By Zasika Musidi

Winners of Pelangi Awards attribute success to hard work

Article from Borneo Bulletin Weekend. Published on Saturday Jan, 05 2008

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The second Pelangi Awards, held on Dec 29, was hailed a success and it was definitely a positive exposure for the winners.

During a press conference held yesterday, Chosen Male - Zul F, Chosen Female - Maria, Chosen Group - The Seeds, Chosen Song - 'Kau Tetap Milikku' composed by Eswandee, and Origin Artistic Management representative Siti were clearly all still beaming from their win. The conference took place at Studio A at Radio Television Brunei.

Nineteen-year-old Maria is a student and is currently waiting for her 'O' Level results. When asked how she finds time to practice singing, she said the only way is during study breaks. "I enjoy listening to music whilst I study, and when it gets a bit too stressful, I would take a short break and would sing along to the songs playing in my iPod," she said.

Zul F, a 27-year-old education officer, took part in the first Pelangi Award and found the second one to be much more celebrated. He humbly mentioned that he didn't expect to win, as the other nominees were just as good. He started singing when he was only seven, and is currently waiting for the launching of his new album. A fan of Mariah Carey and Malaysian singer Anuar Zain, he said he's now expanding his horizon and is incorporating different types of genre into his upcoming album.

Meanwhile, 29-year-olds Hardee and Dillah of The Seeds, an acoustic/easy listening band, said they used to sing cover songs at weddings and never thought about singing or composing their own songs. Dillah finds that Bruneaians are more impressed with locally-produced songs and thinks that the Pelangi Awards is a good chance for new talents to break out of their mould and prove their worth.

They both started singing for the 'fun of it' back in their schooling years. From there, they started performing at weddings and finally in 2006, they started composing their own songs.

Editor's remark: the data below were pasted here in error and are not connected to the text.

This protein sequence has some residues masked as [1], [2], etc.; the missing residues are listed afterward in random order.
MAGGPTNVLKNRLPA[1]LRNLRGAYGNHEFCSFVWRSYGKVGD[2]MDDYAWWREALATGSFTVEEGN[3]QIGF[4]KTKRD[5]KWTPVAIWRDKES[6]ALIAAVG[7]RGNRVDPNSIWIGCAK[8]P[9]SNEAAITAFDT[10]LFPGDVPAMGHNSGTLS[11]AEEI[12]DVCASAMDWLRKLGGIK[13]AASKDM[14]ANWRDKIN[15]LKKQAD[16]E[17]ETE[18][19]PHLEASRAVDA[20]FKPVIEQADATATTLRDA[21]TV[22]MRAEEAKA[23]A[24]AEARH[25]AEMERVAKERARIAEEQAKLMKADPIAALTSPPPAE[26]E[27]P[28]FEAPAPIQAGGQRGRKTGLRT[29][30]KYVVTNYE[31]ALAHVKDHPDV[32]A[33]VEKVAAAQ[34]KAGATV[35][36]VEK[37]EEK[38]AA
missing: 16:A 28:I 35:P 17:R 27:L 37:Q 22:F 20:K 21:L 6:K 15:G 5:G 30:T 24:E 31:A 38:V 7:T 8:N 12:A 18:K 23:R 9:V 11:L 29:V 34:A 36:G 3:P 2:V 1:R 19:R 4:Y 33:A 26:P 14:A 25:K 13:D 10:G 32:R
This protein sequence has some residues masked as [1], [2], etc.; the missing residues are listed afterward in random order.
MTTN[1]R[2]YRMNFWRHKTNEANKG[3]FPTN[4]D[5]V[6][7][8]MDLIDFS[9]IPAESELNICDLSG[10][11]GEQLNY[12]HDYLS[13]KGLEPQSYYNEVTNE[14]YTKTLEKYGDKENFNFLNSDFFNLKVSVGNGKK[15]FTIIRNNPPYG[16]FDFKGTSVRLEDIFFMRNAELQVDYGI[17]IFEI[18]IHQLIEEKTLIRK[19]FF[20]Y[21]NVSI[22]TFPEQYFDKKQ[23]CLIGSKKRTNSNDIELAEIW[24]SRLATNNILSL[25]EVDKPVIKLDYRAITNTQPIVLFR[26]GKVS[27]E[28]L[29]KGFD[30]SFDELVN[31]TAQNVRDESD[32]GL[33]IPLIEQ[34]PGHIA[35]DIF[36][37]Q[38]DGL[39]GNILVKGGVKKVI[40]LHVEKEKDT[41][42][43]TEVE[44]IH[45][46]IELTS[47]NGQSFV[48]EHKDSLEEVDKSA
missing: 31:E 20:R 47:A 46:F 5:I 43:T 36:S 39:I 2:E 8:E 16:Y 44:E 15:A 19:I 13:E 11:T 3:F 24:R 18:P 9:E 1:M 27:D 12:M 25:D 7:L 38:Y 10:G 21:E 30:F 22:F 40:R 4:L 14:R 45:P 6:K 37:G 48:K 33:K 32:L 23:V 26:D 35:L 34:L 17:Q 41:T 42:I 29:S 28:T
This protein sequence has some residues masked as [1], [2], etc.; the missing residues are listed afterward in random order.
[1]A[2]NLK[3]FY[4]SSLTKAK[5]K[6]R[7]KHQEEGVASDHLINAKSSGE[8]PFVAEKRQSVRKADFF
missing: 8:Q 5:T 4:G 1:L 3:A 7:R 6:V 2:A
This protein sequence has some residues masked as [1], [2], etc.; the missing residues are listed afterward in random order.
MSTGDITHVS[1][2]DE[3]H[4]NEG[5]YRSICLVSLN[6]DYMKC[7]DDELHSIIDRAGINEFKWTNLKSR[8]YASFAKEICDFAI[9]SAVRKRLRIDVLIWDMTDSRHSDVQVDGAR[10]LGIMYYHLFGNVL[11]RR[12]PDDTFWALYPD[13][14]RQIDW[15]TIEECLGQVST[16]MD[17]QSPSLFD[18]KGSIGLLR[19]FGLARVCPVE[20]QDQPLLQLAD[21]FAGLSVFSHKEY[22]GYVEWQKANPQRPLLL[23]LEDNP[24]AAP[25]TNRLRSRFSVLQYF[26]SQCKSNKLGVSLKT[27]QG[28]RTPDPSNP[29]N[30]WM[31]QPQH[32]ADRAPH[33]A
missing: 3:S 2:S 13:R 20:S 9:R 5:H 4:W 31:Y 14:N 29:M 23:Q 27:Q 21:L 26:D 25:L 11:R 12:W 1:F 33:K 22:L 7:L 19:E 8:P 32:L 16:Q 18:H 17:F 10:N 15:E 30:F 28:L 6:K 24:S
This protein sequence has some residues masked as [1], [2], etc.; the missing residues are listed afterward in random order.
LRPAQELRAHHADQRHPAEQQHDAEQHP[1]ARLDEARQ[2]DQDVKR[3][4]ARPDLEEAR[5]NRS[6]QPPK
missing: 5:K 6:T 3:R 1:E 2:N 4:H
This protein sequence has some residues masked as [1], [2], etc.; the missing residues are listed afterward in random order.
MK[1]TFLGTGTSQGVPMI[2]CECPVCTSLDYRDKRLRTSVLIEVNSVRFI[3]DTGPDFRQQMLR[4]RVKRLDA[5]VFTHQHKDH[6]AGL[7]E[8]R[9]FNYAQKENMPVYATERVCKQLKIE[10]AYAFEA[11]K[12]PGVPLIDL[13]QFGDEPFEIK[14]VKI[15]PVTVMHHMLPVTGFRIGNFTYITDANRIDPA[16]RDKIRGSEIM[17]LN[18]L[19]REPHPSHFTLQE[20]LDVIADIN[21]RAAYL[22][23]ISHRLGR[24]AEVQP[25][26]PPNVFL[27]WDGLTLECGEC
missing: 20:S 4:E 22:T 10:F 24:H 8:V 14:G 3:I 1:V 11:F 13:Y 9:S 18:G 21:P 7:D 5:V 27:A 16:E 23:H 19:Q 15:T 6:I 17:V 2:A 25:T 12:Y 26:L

"Since we're both working full-time, finding the time to commit ourselves to our music requires good time management," said Hardee. "I sometimes have to work at night, so the only time I'd get to practice is during my spare time, which is not much at all due to my line of work."

Eswandee, 33 said that when he started to compose songs some years ago, there was no special platform to motivate as well as aid him. Now, with Pelangi FM, particularly the Pelangi Award, the need to compose a song that will be recognised and accepted amongst locals has increased. Comparing the reaction about locally- composed songs, he said, "Some time ago, when people hear a Bruneian song, they'll question whether it's good or not without really giving it a real listen. Now, once they hear the song, they will want to find out more and will be surprised to find out that it's a Bruneian song."

Siti from Origins Artistic Management - who manages Zul F, their first and only artiste so far - says that they are currently looking for more local talents, those with entertainment value and personality - particularly the ability to stand out in terms of aesthetics in order to appeal to the fans or potential fans.

"As both Malaysia and Indonesia each have their own distinctive artists that are recognisable through their songs and how they bring themselves, that is what Origins Artistic Management is trying to do with the local Brunei talents. I want to find the best so that people would say 'oh, their music is like this' in an impressed tone," she said.

She said that the most important part of managing an artist, which includes producing a proper album, is money. "To make a proper album costs thousands of dollars. The cost for promotion on the other hand is triple the amount."

"We find a lot of Bruneians singing songs by Malaysian and Indonesian artistes, so the challenge is to turn the table around so that one day, both Malaysians and Indonesians artistes will sing songs by Bruneians," said Hardee. "However, this is difficult to achieve as we'll need proper management, especially one that is dedicated in making us penetrate into the regional music scene."

The topic of juggling between their full-time day job and part-time singing also came up, which then progressed to whether if any of them have ever thought about pursuing their singing career full-time.

Zul F was the only one amongst them who has (an upcoming) album under his belt which is to be circulated regionally, and he said that if his singing career is to one day take off, he might take it to the next level professionally and commit himself to his singing career full time. Maria wants to focus on her studies first, but said that if the Bruneian music scene one day stabilises, then she herself will also pursue it professionally.

Family men Dillah and Hardee were a bit hesitant to give a direct answer, as they don't just have themselves to think about, but then eventually said that they might consider it.

The Weekend interviewed a member of the public, Azmi Safar, on what he thinks about local artists, and he said that they "need a lot of improvement, especially if they intend to become recognised regionally."

However, he thinks a few of them have the potential to make it internationally with proper and good management, production, marketing, exposure and publicity, particularly Maria.



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